The landscapes were lacking in wildflowers today and not that interesting. It reminded me a lot of riding in Ohio. Since the weather was miserable, all I could think about was being home and wanting to take a hot shower and curl up on the couch under a blanket with a hot drink. At this point in the trip, homesickness and resignation are a daily battle.

At 72k, I arrived at the lunch bus. I was so cold and exhausted I could barely think straight. I internally debated whether or not to continue riding, the next town had a lot of turns and you need to have your wits to focus and navigate safely. Luckily, the dinner bus had arrived late from picking up riders who had missed turns earlier, and I was able to catch a ride to camp, with several others.

Camp was in a bustling tourist town on a lake. However our camp was at a pathetic excuse of a camp ground, a tiny gravel area not even large enough for everyone to set up tents. Luckily, there were cabanas across the street to rent. I booked one with 2 bedrooms that slept 6. IMG_3325Bruce and I had 4 wet and dreary fellow riders join us in the bunk room. The owner of the cabanas started the fire place for us and gave extra wood for the evening, what a saint! The living area was draped with wet clothes and soggy shoes, at least our clothes will be dry in the morning.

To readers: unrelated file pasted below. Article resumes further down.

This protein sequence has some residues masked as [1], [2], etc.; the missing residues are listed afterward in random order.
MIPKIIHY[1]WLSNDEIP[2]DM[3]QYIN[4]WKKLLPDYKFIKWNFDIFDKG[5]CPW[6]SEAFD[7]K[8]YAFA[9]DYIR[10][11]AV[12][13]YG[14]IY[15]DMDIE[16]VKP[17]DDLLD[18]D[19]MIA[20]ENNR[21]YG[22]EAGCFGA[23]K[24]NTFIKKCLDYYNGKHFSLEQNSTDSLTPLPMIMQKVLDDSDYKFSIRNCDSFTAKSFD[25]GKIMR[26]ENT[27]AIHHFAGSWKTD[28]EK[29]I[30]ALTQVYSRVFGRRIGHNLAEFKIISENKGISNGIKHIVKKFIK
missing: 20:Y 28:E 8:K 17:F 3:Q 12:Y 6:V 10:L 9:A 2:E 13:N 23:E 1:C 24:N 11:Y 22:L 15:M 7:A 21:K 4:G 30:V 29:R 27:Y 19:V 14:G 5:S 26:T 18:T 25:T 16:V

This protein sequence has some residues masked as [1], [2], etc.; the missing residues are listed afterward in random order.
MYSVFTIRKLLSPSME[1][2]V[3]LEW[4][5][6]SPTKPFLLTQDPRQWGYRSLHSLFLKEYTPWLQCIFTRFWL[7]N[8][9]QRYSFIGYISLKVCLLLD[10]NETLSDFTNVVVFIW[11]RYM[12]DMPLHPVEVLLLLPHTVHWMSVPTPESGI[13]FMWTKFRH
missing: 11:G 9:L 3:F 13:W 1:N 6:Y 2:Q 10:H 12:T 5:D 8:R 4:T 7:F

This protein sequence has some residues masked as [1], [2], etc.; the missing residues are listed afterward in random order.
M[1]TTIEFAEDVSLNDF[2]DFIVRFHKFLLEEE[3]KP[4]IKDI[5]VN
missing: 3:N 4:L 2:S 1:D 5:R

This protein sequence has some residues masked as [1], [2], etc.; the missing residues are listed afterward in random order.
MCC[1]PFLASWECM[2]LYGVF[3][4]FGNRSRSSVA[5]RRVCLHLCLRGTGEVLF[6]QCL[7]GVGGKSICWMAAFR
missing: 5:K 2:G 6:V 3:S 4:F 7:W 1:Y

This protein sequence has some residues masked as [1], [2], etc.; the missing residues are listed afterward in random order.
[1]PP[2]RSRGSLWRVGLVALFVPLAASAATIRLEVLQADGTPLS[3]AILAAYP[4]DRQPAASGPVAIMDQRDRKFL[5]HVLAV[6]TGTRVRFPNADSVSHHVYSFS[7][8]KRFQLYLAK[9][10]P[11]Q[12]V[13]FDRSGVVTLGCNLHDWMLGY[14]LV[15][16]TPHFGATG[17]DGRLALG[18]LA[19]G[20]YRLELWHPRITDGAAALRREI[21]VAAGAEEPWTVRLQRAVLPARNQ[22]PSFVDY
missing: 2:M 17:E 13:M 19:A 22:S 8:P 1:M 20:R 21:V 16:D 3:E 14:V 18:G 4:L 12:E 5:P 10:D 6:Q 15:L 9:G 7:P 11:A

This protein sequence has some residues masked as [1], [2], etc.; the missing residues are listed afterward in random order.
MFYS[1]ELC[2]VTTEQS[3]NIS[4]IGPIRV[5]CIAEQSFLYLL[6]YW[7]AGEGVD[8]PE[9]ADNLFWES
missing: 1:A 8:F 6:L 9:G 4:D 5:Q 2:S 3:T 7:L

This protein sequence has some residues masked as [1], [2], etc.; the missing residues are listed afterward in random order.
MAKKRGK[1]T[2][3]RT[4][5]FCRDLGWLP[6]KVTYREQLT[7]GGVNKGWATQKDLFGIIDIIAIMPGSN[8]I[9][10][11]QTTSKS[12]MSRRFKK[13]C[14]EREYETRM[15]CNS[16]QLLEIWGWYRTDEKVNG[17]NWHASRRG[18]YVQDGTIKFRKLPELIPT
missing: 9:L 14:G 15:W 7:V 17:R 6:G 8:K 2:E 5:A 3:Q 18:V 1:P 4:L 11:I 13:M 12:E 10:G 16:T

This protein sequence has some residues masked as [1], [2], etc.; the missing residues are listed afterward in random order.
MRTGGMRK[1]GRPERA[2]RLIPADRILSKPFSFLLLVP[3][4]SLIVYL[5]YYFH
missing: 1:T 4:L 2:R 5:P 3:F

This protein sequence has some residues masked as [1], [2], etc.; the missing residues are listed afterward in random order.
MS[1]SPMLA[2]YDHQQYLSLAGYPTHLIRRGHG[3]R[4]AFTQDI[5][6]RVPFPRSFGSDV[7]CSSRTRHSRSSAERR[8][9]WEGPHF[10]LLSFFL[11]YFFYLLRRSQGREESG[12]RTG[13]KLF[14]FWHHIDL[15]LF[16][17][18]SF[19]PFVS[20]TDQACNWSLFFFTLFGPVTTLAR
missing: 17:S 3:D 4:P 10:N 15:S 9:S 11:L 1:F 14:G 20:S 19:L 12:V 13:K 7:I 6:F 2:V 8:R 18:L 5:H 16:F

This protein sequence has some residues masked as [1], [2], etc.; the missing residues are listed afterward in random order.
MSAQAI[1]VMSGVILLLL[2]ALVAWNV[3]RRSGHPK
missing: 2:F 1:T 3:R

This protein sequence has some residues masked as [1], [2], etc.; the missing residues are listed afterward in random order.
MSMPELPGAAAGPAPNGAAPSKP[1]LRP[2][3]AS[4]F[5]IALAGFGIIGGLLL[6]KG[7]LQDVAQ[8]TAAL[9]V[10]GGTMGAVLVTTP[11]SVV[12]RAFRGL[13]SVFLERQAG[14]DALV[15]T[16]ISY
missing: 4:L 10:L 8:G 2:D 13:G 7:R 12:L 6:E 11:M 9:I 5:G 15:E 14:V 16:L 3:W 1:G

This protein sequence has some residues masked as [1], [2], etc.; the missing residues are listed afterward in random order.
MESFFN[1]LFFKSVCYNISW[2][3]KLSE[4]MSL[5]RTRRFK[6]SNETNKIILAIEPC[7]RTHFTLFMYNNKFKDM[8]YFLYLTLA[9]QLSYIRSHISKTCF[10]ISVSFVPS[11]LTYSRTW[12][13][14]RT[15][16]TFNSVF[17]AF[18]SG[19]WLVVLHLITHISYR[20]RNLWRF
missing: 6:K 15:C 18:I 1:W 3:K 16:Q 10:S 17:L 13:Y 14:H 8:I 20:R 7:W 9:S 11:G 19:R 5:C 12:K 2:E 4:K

Several of us explored the town before dinner. We found a bakery for pastries and coffee. Then a bar for a few beers. Dinner was at a local pizza restaurant and it was delicious. I am glad the tour chef had a break for the evening since he spent more than half the day picking up riders along the road.